Early in the last century, Baptists in the South embraced a discipleship movement that began as “Baptist Young People’s Union” and evolved into “Training Union” and then “Discipleship Training.”  I have not run into any churches lately that are still doing “Discipleship Training” on Sunday nights but I still hear the lament, “Everything when downhill when we lost ‘Training Union.’” 
In reality, a number of things have contributed to slippage in church attendance and influence in recent years, not just the loss a particular program.  There was a time when the denominational program of “Discipleship Training” did not exist, but people were being discipled.  The need for disciple development continues and most church leaders have discovered that disciple formation has been happening in many forms and varied methodologies for the past two thousand years.
Our opportunity today is to tap into those rich resources and continue the task of growing disciples in our churches.  We don’t suffer from a lack of possibilities.

Wednesday, January 15, 2014

You’ve Got an Ugly Baby

I understand that no one really says this, but don’t tell me you have never thought it!  Of course, the “baby” in question may not be a little human being but a project someone has undertaken at your direction and it comes back—well—not as pretty as you had hoped. 

Several years ago, I worked with a wonderful woman as my administrative assistant.  She was pleasant and a good worker.  (To any former co-workers reading this, you are probably not the person involved.)  She had asked me if she could design the program cover for a collegiate student event, and I had agreed.  After a couple of days, she came into my office with a big smile on her face and showed me what she had been working on.  The cover design would have been great for a youth retreat in 1955, but this was several decades later.  It just would not work.  So, how do you tell someone her “baby” (or project) is not pretty and where do you go from there?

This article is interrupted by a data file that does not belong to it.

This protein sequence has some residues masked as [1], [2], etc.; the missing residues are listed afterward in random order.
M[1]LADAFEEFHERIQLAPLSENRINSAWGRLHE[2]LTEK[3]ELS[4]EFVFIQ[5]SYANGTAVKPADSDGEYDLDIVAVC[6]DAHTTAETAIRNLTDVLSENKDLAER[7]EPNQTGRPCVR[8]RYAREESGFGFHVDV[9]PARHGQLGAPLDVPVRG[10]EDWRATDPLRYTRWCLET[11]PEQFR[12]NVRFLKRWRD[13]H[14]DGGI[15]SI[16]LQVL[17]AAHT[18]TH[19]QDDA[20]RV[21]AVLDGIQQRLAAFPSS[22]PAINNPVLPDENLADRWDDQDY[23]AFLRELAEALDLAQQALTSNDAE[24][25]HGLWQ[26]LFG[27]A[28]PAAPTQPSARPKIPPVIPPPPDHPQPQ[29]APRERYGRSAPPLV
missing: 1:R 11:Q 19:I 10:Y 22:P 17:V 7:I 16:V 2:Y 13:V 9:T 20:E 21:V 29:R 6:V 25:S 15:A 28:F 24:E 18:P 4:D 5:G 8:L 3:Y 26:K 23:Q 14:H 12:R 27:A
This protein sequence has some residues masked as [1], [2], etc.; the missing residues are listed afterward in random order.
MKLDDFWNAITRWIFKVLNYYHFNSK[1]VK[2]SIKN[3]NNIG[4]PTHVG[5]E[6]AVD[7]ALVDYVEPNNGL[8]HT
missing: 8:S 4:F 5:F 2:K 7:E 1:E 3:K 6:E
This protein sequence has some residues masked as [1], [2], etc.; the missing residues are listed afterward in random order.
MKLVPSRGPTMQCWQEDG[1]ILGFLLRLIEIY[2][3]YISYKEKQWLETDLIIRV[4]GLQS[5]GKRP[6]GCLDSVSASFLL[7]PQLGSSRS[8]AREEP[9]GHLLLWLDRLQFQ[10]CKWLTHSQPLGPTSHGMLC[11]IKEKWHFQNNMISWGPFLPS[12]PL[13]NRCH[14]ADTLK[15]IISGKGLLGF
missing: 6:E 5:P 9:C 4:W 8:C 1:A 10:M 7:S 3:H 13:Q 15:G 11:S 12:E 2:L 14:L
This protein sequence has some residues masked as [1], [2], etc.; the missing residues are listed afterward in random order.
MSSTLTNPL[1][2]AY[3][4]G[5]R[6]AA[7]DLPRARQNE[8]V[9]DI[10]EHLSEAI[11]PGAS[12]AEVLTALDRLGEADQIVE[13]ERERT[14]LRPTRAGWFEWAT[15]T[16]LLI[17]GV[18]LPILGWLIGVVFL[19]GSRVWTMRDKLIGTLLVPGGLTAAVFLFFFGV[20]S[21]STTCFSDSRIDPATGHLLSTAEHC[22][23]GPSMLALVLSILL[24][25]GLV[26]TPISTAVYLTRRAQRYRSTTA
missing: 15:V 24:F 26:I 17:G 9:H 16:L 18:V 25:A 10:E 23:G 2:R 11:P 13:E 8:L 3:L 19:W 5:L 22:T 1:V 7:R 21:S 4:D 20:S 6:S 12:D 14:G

First, affirm the person’s initiative and express appreciation for the investment they have made in the project.  He or she probably thought they were doing what was expected of them. 

Second, always comment on the product or the project and not the person.  The worthiness of the person is not the concern, but the outcome of their work is.

Third, be very honest and specific about why this does not meet your expectations.  Perhaps this is the time to say, “I probably should have clearer in what I wanted.”  Make some suggestions about how it could be done differently.

Finally, don’t take the project away from the person involved.  Everyone deserves a second chance, so give the person that opportunity.  You might suggest someone who could share some ideas about the execution of the assignment (a graphic designer on staff, for example), but you should let the person take the responsibility for taking the initiative to make the contact.